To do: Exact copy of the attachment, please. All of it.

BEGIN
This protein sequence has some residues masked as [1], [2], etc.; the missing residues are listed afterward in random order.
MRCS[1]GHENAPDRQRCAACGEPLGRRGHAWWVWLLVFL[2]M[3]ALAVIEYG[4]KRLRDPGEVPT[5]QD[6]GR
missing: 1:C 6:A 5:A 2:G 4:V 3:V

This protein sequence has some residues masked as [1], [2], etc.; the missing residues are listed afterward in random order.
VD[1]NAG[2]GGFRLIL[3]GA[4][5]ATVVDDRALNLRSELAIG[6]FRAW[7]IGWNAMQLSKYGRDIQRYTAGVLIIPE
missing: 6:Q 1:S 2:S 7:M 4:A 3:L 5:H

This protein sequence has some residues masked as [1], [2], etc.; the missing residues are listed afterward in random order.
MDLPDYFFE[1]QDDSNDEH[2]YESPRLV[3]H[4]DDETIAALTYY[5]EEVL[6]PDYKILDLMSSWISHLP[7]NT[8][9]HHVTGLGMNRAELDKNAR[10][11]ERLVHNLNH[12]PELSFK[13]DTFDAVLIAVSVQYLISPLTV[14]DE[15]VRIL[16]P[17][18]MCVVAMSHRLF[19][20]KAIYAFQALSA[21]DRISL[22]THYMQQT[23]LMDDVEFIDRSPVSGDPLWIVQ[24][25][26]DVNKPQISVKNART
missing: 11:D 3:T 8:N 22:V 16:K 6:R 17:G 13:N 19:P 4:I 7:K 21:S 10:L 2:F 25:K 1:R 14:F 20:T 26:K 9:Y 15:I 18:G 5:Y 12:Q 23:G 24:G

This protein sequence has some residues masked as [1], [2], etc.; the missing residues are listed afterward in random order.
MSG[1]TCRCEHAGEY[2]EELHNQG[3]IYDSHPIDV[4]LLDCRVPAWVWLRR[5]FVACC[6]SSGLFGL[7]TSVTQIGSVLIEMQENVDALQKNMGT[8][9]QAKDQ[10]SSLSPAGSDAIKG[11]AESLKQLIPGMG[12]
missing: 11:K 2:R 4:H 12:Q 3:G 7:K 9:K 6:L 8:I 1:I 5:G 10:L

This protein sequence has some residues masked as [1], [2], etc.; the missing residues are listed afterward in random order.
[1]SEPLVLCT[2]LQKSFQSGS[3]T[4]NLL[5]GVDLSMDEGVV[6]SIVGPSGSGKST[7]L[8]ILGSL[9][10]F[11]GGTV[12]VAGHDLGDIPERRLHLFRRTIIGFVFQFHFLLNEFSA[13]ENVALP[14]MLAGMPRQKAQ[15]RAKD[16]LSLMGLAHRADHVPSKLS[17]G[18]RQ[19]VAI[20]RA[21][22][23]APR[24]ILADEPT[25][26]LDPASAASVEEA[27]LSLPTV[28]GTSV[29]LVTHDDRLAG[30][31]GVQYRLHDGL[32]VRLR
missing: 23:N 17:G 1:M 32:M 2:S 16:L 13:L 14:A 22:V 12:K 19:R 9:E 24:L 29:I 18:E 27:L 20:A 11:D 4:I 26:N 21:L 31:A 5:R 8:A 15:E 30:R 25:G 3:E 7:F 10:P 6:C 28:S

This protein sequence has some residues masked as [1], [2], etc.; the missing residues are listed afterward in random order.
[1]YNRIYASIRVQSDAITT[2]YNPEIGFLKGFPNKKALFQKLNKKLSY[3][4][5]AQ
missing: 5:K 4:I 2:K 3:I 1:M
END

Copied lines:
This protein sequence has some residues masked as [1], [2], etc.; the missing residues are listed afterward in random order.
MRCS[1]GHENAPDRQRCAACGEPLGRRGHAWWVWLLVFL[2]M[3]ALAVIEYG[4]KRLRDPGEVPT[5]QD[6]GR
missing: 1:C 6:A 5:A 2:G 4:V 3:V

This protein sequence has some residues masked as [1], [2], etc.; the missing residues are listed afterward in random order.
VD[1]NAG[2]GGFRLIL[3]GA[4][5]ATVVDDRALNLRSELAIG[6]FRAW[7]IGWNAMQLSKYGRDIQRYTAGVLIIPE
missing: 6:Q 1:S 2:S 7:M 4:A 3:L 5:H

This protein sequence has some residues masked as [1], [2], etc.; the missing residues are listed afterward in random order.
MDLPDYFFE[1]QDDSNDEH[2]YESPRLV[3]H[4]DDETIAALTYY[5]EEVL[6]PDYKILDLMSSWISHLP[7]NT[8][9]HHVTGLGMNRAELDKNAR[10][11]ERLVHNLNH[12]PELSFK[13]DTFDAVLIAVSVQYLISPLTV[14]DE[15]VRIL[16]P[17][18]MCVVAMSHRLF[19][20]KAIYAFQALSA[21]DRISL[22]THYMQQT[23]LMDDVEFIDRSPVSGDPLWIVQ[24][25][26]DVNKPQISVKNART
missing: 11:D 3:T 8:N 22:V 16:K 6:R 17:G 13:N 19:P 4:I 7:K 21:S 10:L 2:F 25:K 1:R 14:F 20:T 26:K 9:Y 15:I 18:G 5:Y 12:Q 23:G 24:G

This protein sequence has some residues masked as [1], [2], etc.; the missing residues are listed afterward in random order.
MSG[1]TCRCEHAGEY[2]EELHNQG[3]IYDSHPIDV[4]LLDCRVPAWVWLRR[5]FVACC[6]SSGLFGL[7]TSVTQIGSVLIEMQENVDALQKNMGT[8][9]QAKDQ[10]SSLSPAGSDAIKG[11]AESLKQLIPGMG[12]
missing: 11:K 2:R 4:H 12:Q 3:G 7:K 9:K 6:L 8:I 1:I 5:G 10:L

This protein sequence has some residues masked as [1], [2], etc.; the missing residues are listed afterward in random order.
[1]SEPLVLCT[2]LQKSFQSGS[3]T[4]NLL[5]GVDLSMDEGVV[6]SIVGPSGSGKST[7]L[8]ILGSL[9][10]F[11]GGTV[12]VAGHDLGDIPERRLHLFRRTIIGFVFQFHFLLNEFSA[13]ENVALP[14]MLAGMPRQKAQ[15]RAKD[16]LSLMGLAHRADHVPSKLS[17]G[18]RQ[19]VAI[20]RA[21][22][23]APR[24]ILADEPT[25][26]LDPASAASVEEA[27]LSLPTV[28]GTSV[29]LVTHDDRLAG[30][31]GVQYRLHDGL[32]VRLR
missing: 23:N 17:G 1:M 32:M 2:S 16:L 13:L 14:A 22:V 12:K 19:R 9:E 24:L 29:I 18:E 27:L 20:A 11:D 4:I 26:N 21:L 31:A 5:R 8:A 15:E 30:R 25:G 3:E 7:F 10:P 6:C 28:S

This protein sequence has some residues masked as [1], [2], etc.; the missing residues are listed afterward in random order.
[1]YNRIYASIRVQSDAITT[2]YNPEIGFLKGFPNKKALFQKLNKKLSY[3][4][5]AQ
missing: 5:K 4:I 2:K 3:I 1:M